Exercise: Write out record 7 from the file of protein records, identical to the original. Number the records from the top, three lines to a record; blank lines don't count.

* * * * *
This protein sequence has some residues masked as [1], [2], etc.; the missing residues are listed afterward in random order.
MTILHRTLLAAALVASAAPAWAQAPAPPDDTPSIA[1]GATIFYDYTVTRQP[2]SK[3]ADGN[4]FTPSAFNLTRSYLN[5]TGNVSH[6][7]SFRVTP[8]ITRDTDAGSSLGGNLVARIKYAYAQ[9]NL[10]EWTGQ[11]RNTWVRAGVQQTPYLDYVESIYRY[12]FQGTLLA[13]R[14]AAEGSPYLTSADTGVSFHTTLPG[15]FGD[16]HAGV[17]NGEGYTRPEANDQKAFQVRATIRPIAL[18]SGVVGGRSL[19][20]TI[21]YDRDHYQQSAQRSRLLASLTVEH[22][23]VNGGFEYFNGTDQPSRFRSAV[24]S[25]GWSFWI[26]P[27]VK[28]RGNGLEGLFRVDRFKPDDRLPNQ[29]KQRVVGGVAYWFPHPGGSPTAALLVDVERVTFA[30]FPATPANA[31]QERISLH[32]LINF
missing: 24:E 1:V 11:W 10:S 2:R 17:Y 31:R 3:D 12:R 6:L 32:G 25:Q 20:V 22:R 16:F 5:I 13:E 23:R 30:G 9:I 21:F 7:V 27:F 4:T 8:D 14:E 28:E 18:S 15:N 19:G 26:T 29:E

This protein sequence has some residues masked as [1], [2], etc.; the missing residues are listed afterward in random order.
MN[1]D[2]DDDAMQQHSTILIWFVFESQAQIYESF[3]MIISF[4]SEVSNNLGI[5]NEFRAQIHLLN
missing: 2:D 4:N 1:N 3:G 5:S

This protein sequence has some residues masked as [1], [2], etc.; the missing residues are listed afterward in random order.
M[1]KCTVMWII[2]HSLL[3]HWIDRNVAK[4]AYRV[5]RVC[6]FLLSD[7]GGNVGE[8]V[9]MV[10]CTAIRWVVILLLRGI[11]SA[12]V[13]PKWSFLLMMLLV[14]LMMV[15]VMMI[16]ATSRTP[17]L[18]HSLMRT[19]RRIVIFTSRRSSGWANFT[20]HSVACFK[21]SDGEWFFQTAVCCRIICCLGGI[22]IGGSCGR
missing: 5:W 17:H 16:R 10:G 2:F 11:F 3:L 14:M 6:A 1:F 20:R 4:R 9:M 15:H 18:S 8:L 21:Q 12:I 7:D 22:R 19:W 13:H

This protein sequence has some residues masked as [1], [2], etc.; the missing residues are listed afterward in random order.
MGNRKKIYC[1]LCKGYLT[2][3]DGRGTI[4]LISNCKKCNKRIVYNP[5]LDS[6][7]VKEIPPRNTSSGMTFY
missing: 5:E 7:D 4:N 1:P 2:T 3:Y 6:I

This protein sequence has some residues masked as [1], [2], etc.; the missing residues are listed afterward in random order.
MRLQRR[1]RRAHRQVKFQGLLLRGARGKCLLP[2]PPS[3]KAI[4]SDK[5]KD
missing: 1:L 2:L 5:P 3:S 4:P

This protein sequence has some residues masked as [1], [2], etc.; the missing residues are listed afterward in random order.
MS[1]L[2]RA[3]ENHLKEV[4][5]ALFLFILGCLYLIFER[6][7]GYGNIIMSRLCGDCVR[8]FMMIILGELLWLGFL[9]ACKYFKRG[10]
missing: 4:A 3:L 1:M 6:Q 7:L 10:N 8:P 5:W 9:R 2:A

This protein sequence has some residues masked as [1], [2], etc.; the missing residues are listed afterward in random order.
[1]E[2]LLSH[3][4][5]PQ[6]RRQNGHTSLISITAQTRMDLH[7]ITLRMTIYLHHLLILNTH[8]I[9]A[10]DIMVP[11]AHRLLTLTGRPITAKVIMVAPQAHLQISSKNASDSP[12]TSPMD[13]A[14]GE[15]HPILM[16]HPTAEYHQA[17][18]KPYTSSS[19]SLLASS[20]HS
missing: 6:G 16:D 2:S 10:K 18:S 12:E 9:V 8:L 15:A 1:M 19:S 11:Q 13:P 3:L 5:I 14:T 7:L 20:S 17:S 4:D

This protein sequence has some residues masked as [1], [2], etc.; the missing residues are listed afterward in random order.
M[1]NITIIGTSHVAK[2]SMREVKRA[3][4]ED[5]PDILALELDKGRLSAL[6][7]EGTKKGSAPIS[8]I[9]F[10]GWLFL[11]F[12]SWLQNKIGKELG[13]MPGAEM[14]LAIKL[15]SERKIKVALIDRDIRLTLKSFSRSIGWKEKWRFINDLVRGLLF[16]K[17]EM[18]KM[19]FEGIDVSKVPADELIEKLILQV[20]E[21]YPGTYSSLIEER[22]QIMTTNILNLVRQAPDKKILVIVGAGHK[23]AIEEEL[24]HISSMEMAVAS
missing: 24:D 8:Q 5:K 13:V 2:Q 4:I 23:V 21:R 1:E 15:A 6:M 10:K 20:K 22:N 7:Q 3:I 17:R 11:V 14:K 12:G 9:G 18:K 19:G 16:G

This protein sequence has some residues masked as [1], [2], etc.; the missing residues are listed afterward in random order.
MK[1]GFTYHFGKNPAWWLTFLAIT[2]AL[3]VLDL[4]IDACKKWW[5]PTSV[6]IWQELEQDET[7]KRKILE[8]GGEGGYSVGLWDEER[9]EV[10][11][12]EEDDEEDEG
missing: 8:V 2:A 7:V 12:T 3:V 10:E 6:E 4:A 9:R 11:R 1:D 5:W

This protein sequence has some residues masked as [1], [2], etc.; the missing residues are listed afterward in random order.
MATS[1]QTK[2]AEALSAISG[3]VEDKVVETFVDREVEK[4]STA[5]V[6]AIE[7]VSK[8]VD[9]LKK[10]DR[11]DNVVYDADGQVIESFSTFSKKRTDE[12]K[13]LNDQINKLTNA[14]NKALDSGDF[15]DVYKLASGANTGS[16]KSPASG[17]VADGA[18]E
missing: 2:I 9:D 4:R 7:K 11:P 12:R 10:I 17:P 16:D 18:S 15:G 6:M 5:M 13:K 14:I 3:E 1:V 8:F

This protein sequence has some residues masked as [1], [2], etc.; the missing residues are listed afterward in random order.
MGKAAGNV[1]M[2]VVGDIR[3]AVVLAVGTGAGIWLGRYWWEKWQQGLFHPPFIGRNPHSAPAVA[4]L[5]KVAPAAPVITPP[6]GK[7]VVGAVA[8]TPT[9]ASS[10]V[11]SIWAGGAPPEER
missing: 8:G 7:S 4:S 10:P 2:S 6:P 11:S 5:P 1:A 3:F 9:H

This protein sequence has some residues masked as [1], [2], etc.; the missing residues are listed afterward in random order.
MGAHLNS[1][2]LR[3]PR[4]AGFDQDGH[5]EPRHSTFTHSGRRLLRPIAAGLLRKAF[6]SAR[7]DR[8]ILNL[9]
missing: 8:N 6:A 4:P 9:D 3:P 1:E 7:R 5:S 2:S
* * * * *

This protein sequence has some residues masked as [1], [2], etc.; the missing residues are listed afterward in random order.
[1]E[2]LLSH[3][4][5]PQ[6]RRQNGHTSLISITAQTRMDLH[7]ITLRMTIYLHHLLILNTH[8]I[9]A[10]DIMVP[11]AHRLLTLTGRPITAKVIMVAPQAHLQISSKNASDSP[12]TSPMD[13]A[14]GE[15]HPILM[16]HPTAEYHQA[17][18]KPYTSSS[19]SLLASS[20]HS
missing: 6:G 16:D 2:S 10:K 18:S 12:E 9:V 8:L 15:A 1:M 19:S 11:Q 13:P 3:L 5:I 14:T 7:L 20:S 17:S 4:D